Ellie Mae modernized its data stack using AWS
With the original on-prem architecture, lenders had no simple way to express data requirements, and there were severe performance and cost challenges with the data processing pipelines. Persistent helped Ellie Mae modernize its data stack by moving to AWS. The team set up a customer-centric relational database in the cloud, keeping data secure and compliant. Every request that comes in from clients now goes straight into the new data lake, and the process pulls need-based datasets each customer. Persistent brought in one of its technology partners, Snowflake, to help Ellie Mae separate each client’s cloud storage use, and it developed a pay-as-you-go model for its applications.
Value-added applications help surface meaningful data insights
With the foundational data infrastructure in place, Ellie Mae and Persistent then executed their vision to serve customers better. The first two products out of this partnership include
The benefits and success of Ellie Mae’s data initiative hinge on one simple truth — it intrinsically understands its clients expressed and unexpressed needs
The project is ongoing, and it continues to focus on client challenges. Ellie Mae defined some metrics to gauge the success of its data monetization initiatives. The firm effectively measured success by looking at the platform through two lenses; both focused on their customers’ ability to derive value from the platform. The first is how much time, money, and effort customers save using the Ellie Mae Digital Lending Platform rather than building one of their own. Underpinning this measurement is a series of other metrics that calculate customer value, such as whether the platform helped lower the cost of origination or reduce loan closing time.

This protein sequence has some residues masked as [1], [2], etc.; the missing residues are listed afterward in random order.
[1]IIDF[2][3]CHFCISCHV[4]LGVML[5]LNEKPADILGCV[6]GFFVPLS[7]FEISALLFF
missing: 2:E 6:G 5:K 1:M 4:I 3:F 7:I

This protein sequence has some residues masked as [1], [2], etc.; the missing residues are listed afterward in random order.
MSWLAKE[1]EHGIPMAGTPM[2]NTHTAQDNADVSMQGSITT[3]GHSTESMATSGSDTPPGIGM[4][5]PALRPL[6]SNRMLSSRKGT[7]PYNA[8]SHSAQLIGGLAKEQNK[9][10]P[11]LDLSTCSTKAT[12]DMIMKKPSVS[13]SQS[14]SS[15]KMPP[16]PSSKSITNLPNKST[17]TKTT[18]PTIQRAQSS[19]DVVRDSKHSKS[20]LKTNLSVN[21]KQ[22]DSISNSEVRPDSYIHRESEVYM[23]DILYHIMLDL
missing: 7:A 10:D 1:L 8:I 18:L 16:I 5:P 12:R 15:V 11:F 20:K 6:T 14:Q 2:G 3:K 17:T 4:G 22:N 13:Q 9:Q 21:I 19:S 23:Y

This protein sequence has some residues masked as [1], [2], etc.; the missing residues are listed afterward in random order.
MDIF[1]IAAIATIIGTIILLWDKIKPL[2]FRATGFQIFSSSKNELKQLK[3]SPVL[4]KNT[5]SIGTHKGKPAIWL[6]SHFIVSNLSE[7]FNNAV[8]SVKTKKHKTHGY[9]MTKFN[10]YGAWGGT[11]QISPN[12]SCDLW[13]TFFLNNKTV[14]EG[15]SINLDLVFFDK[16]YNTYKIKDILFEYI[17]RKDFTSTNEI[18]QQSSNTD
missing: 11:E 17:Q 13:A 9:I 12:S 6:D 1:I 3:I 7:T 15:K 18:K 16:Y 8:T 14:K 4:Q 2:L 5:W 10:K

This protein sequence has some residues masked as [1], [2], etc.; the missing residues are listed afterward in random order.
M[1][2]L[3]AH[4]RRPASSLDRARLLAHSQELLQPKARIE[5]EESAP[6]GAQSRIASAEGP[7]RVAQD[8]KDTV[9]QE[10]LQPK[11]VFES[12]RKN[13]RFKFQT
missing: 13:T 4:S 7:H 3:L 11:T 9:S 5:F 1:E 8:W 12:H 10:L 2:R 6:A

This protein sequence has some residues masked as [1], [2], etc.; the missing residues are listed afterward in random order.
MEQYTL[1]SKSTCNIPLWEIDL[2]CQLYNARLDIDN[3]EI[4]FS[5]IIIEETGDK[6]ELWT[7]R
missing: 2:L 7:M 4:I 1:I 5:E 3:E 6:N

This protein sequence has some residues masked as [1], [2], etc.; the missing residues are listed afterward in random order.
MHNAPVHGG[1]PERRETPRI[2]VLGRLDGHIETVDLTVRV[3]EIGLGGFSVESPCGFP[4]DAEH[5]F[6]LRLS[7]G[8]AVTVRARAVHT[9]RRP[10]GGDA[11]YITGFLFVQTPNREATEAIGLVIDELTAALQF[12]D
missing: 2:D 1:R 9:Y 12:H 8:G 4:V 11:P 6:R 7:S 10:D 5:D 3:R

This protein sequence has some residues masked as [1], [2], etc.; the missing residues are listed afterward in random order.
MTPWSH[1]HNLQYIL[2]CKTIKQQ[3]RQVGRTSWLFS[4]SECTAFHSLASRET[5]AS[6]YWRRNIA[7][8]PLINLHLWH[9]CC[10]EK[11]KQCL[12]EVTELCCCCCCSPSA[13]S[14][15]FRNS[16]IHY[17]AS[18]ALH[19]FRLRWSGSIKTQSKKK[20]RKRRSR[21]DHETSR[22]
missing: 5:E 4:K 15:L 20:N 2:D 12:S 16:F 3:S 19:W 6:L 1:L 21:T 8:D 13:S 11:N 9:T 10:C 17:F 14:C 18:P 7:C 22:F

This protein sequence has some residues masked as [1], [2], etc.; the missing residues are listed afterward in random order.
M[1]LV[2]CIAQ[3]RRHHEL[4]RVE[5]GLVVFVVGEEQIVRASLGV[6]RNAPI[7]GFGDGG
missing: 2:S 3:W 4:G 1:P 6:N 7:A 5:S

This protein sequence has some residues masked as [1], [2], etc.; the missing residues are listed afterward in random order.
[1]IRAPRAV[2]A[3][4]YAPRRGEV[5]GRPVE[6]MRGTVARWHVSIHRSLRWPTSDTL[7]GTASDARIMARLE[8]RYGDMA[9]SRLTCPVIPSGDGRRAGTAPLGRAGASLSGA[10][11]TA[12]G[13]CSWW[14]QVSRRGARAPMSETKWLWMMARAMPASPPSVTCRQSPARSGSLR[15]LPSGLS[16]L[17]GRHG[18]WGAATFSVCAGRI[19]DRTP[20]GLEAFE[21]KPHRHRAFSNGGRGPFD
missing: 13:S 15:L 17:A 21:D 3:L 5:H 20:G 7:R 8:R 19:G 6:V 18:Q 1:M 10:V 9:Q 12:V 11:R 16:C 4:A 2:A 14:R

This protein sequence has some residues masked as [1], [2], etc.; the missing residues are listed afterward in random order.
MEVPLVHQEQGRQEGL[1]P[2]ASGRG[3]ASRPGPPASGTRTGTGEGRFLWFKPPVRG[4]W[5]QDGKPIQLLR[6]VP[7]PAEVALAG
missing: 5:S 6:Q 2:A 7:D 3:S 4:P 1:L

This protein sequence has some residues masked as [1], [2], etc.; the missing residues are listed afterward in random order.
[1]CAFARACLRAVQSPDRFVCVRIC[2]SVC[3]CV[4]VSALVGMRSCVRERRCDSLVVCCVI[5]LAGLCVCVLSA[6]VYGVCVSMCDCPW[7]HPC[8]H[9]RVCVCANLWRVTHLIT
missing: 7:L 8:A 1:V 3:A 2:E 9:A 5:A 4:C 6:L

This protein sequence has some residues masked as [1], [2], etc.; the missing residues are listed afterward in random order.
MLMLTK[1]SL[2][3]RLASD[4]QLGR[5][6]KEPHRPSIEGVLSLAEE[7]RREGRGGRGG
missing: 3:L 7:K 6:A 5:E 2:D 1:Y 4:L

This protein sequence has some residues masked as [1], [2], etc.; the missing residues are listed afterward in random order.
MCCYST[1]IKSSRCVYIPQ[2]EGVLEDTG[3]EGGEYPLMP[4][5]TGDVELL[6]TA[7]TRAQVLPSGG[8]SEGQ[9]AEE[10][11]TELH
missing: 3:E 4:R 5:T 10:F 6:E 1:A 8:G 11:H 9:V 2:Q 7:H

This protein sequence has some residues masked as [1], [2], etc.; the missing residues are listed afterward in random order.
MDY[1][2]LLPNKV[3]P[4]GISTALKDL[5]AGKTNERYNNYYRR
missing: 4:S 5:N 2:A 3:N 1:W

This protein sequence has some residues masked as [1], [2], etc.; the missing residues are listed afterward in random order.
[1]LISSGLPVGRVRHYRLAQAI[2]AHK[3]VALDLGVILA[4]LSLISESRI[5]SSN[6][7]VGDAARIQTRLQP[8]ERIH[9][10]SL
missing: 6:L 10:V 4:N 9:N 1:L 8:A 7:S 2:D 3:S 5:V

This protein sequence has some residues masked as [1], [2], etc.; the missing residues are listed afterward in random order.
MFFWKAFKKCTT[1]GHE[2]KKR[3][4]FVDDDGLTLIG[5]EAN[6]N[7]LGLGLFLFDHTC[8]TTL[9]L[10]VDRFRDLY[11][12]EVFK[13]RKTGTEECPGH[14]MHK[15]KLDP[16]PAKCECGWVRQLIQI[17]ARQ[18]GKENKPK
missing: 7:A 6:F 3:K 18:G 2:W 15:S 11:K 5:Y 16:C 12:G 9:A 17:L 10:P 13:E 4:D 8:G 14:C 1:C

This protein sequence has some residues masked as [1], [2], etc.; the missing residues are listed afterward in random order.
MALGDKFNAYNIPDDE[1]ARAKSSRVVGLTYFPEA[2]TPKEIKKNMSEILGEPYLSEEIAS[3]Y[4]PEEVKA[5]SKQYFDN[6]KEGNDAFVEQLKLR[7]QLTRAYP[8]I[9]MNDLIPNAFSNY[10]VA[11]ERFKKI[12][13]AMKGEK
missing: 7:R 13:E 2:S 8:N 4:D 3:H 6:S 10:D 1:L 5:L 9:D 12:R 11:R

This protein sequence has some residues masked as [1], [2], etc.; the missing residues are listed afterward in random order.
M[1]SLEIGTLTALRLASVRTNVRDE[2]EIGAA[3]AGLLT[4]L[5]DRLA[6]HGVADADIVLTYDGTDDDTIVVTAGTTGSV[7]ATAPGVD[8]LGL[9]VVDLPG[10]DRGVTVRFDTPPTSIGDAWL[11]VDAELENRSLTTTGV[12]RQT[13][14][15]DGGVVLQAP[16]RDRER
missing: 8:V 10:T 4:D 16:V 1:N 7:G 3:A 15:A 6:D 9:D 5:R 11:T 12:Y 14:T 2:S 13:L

The second is the amount of data the platform processes, which, according to Manish, is increasing every day. One of the platform’s core values is that it provides access to real-time data by ingesting data at scale. It helps clients track loan lifecycles, and it also accesses rich insights about the broader industry to fuel decision making.
For Ellie Mae’s customers, the benefits are clear. Some who use their systems to glean insights have reported significant performance gains and greater system and data reliability—alongside the benefit of not needing to manage the complex plumbing and infrastructure. Others report much shorter time required to close loans, better visibility into loan status, and easier bottleneck identification—a boon for their customers, where the speed of funding is a differentiator for some mortgage applicants.
As a further example, the platform’s broader capability to offer valuable insights about the market became abundantly clear in the recent COVID-19 pandemic. As governments raced to mitigate damage to consumer confidence by driving down interest rates, there was a corresponding increase in the number of consumers wanting to refinance mortgages and make use of the more attractive lending rates. Lending clients had important questions: Are they getting a proportionate share of the refinancing applications? If not, why not?